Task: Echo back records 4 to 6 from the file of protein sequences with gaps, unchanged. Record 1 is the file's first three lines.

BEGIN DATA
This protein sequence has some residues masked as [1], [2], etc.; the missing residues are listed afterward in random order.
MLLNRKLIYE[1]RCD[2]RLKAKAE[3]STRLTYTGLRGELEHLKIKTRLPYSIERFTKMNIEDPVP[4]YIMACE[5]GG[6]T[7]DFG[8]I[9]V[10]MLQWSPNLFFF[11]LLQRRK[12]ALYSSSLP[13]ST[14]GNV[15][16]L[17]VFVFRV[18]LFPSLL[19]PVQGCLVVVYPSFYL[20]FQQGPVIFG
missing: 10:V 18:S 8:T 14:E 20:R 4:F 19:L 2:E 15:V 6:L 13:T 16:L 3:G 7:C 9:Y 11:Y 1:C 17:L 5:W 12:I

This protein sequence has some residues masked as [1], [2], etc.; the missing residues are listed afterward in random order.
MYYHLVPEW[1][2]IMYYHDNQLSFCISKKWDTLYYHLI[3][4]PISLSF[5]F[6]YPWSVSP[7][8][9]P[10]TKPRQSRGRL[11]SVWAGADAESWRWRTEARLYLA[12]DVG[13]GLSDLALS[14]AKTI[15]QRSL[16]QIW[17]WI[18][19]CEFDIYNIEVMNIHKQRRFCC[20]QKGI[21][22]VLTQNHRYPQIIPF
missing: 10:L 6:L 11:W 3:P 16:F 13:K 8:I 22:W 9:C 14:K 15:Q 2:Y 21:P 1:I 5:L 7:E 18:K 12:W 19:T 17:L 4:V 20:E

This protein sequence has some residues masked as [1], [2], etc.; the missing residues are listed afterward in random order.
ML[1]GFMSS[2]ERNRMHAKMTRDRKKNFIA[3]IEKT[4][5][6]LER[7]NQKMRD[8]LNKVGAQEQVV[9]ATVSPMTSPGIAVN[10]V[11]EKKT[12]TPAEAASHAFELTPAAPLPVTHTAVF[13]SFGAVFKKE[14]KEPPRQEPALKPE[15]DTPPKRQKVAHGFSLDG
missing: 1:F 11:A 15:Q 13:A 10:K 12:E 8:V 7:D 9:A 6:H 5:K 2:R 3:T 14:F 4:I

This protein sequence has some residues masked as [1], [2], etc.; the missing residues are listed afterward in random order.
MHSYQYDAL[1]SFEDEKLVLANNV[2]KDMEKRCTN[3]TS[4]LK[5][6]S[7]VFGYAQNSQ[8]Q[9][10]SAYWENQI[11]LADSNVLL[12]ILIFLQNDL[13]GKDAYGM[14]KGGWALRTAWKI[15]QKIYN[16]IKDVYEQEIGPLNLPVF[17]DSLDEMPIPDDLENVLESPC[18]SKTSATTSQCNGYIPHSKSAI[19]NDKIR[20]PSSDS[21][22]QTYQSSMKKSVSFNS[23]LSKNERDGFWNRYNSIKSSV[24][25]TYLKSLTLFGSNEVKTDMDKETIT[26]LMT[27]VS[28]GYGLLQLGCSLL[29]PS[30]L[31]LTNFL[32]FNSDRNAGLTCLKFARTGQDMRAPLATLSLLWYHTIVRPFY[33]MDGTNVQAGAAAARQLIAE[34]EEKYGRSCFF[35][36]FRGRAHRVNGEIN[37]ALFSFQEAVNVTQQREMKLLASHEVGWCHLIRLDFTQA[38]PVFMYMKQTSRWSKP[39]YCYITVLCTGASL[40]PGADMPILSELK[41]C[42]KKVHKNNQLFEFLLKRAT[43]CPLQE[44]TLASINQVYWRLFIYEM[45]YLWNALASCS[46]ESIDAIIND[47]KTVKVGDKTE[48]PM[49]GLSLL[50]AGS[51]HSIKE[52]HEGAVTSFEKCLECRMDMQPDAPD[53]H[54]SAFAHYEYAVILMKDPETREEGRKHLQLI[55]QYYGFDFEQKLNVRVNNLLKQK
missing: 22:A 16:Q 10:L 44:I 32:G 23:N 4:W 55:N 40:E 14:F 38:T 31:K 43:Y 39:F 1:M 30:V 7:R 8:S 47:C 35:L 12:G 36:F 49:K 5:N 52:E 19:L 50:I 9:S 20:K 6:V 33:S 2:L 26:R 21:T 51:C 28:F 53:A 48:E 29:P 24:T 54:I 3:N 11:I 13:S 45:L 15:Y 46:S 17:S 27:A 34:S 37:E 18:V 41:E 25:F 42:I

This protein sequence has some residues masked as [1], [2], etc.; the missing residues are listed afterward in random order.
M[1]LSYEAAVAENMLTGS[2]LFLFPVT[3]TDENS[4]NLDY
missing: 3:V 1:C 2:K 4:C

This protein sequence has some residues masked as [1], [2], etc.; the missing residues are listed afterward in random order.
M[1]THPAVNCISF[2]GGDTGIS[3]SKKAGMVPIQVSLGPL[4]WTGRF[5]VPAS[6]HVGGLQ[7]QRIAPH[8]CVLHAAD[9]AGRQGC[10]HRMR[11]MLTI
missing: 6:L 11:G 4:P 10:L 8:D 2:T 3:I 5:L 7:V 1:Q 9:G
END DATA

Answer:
This protein sequence has some residues masked as [1], [2], etc.; the missing residues are listed afterward in random order.
MHSYQYDAL[1]SFEDEKLVLANNV[2]KDMEKRCTN[3]TS[4]LK[5][6]S[7]VFGYAQNSQ[8]Q[9][10]SAYWENQI[11]LADSNVLL[12]ILIFLQNDL[13]GKDAYGM[14]KGGWALRTAWKI[15]QKIYN[16]IKDVYEQEIGPLNLPVF[17]DSLDEMPIPDDLENVLESPC[18]SKTSATTSQCNGYIPHSKSAI[19]NDKIR[20]PSSDS[21][22]QTYQSSMKKSVSFNS[23]LSKNERDGFWNRYNSIKSSV[24][25]TYLKSLTLFGSNEVKTDMDKETIT[26]LMT[27]VS[28]GYGLLQLGCSLL[29]PS[30]L[31]LTNFL[32]FNSDRNAGLTCLKFARTGQDMRAPLATLSLLWYHTIVRPFY[33]MDGTNVQAGAAAARQLIAE[34]EEKYGRSCFF[35][36]FRGRAHRVNGEIN[37]ALFSFQEAVNVTQQREMKLLASHEVGWCHLIRLDFTQA[38]PVFMYMKQTSRWSKP[39]YCYITVLCTGASL[40]PGADMPILSELK[41]C[42]KKVHKNNQLFEFLLKRAT[43]CPLQE[44]TLASINQVYWRLFIYEM[45]YLWNALASCS[46]ESIDAIIND[47]KTVKVGDKTE[48]PM[49]GLSLL[50]AGS[51]HSIKE[52]HEGAVTSFEKCLECRMDMQPDAPD[53]H[54]SAFAHYEYAVILMKDPETREEGRKHLQLI[55]QYYGFDFEQKLNVRVNNLLKQK
missing: 22:A 16:Q 10:L 44:I 32:G 23:N 4:W 55:N 40:E 14:F 38:T 31:K 43:Y 39:F 1:M 30:V 7:R 8:S 47:C 35:L 12:G 36:F 49:K 5:N 52:E 19:L 50:I 9:S 20:K 6:V 33:S 2:L 26:R 21:T 51:C 28:F 53:A 48:E 29:P 24:T 54:I 3:N 11:I 13:S 45:L 15:Y 46:S 17:S 27:A 34:S 37:E 18:V 41:E 25:F 42:I

This protein sequence has some residues masked as [1], [2], etc.; the missing residues are listed afterward in random order.
M[1]LSYEAAVAENMLTGS[2]LFLFPVT[3]TDENS[4]NLDY
missing: 3:V 1:C 2:K 4:C

This protein sequence has some residues masked as [1], [2], etc.; the missing residues are listed afterward in random order.
M[1]THPAVNCISF[2]GGDTGIS[3]SKKAGMVPIQVSLGPL[4]WTGRF[5]VPAS[6]HVGGLQ[7]QRIAPH[8]CVLHAAD[9]AGRQGC[10]HRMR[11]MLTI
missing: 6:L 11:G 4:P 10:L 8:D 2:T 3:I 5:L 7:V 1:Q 9:G